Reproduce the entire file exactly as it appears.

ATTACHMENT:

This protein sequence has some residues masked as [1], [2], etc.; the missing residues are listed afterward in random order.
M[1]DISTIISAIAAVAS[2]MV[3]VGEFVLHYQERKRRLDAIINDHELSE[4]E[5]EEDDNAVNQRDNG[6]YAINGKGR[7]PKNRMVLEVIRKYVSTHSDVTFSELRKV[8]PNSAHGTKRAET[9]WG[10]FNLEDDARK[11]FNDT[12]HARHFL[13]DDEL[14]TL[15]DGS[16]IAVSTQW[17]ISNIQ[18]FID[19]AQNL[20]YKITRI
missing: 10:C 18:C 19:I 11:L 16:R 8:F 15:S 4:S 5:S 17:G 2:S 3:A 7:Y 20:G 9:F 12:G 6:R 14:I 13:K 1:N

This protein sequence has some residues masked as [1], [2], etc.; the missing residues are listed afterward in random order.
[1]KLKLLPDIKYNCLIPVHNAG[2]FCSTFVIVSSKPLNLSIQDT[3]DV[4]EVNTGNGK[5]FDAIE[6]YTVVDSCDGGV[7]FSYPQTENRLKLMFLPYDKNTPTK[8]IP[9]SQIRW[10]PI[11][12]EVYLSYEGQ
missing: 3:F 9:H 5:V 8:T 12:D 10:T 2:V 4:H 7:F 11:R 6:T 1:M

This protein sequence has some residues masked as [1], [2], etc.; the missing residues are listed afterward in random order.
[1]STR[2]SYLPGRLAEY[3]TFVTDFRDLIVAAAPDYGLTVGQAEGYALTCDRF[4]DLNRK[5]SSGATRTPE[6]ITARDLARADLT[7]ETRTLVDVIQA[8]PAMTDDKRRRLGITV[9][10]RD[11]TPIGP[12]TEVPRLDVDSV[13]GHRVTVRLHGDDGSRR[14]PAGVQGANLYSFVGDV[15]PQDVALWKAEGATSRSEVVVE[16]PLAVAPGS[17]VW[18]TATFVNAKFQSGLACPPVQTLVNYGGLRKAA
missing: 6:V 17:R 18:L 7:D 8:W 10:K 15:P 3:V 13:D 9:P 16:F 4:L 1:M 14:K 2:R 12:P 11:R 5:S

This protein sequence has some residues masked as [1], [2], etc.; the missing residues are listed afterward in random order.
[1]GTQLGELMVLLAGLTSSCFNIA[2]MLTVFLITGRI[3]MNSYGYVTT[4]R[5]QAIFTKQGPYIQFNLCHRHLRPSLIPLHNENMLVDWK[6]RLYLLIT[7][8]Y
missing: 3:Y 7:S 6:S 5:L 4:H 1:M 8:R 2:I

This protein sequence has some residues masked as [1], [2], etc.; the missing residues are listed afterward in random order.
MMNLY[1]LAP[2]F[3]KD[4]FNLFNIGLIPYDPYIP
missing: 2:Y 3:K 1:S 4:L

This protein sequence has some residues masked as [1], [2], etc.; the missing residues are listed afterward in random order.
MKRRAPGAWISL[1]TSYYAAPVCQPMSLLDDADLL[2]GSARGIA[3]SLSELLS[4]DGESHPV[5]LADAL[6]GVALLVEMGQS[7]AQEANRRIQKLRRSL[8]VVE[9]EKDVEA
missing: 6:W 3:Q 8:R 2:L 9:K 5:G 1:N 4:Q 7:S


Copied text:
This protein sequence has some residues masked as [1], [2], etc.; the missing residues are listed afterward in random order.
M[1]DISTIISAIAAVAS[2]MV[3]VGEFVLHYQERKRRLDAIINDHELSE[4]E[5]EEDDNAVNQRDNG[6]YAINGKGR[7]PKNRMVLEVIRKYVSTHSDVTFSELRKV[8]PNSAHGTKRAET[9]WG[10]FNLEDDARK[11]FNDT[12]HARHFL[13]DDEL[14]TL[15]DGS[16]IAVSTQW[17]ISNIQ[18]FID[19]AQNL[20]YKITRI
missing: 10:C 18:C 19:I 11:L 16:R 8:F 15:S 4:S 5:S 17:G 2:S 3:A 7:Y 20:G 9:F 12:G 6:R 14:I 13:K 1:N

This protein sequence has some residues masked as [1], [2], etc.; the missing residues are listed afterward in random order.
[1]KLKLLPDIKYNCLIPVHNAG[2]FCSTFVIVSSKPLNLSIQDT[3]DV[4]EVNTGNGK[5]FDAIE[6]YTVVDSCDGGV[7]FSYPQTENRLKLMFLPYDKNTPTK[8]IP[9]SQIRW[10]PI[11][12]EVYLSYEGQ
missing: 3:F 9:H 5:V 8:T 12:D 10:T 2:V 4:H 7:F 11:R 6:T 1:M

This protein sequence has some residues masked as [1], [2], etc.; the missing residues are listed afterward in random order.
[1]STR[2]SYLPGRLAEY[3]TFVTDFRDLIVAAAPDYGLTVGQAEGYALTCDRF[4]DLNRK[5]SSGATRTPE[6]ITARDLARADLT[7]ETRTLVDVIQA[8]PAMTDDKRRRLGITV[9][10]RD[11]TPIGP[12]TEVPRLDVDSV[13]GHRVTVRLHGDDGSRR[14]PAGVQGANLYSFVGDV[15]PQDVALWKAEGATSRSEVVVE[16]PLAVAPGS[17]VW[18]TATFVNAKFQSGLACPPVQTLVNYGGLRKAA
missing: 6:V 17:R 18:L 7:D 8:W 10:K 15:P 3:V 13:D 9:P 16:F 4:L 1:M 14:K 2:R 12:P 11:R 5:S

This protein sequence has some residues masked as [1], [2], etc.; the missing residues are listed afterward in random order.
[1]GTQLGELMVLLAGLTSSCFNIA[2]MLTVFLITGRI[3]MNSYGYVTT[4]R[5]QAIFTKQGPYIQFNLCHRHLRPSLIPLHNENMLVDWK[6]RLYLLIT[7][8]Y
missing: 3:Y 7:S 6:S 5:L 4:H 1:M 8:R 2:I

This protein sequence has some residues masked as [1], [2], etc.; the missing residues are listed afterward in random order.
MMNLY[1]LAP[2]F[3]KD[4]FNLFNIGLIPYDPYIP
missing: 2:Y 3:K 1:S 4:L

This protein sequence has some residues masked as [1], [2], etc.; the missing residues are listed afterward in random order.
MKRRAPGAWISL[1]TSYYAAPVCQPMSLLDDADLL[2]GSARGIA[3]SLSELLS[4]DGESHPV[5]LADAL[6]GVALLVEMGQS[7]AQEANRRIQKLRRSL[8]VVE[9]EKDVEA
missing: 6:W 3:Q 8:R 2:L 9:K 5:G 1:N 4:Q 7:S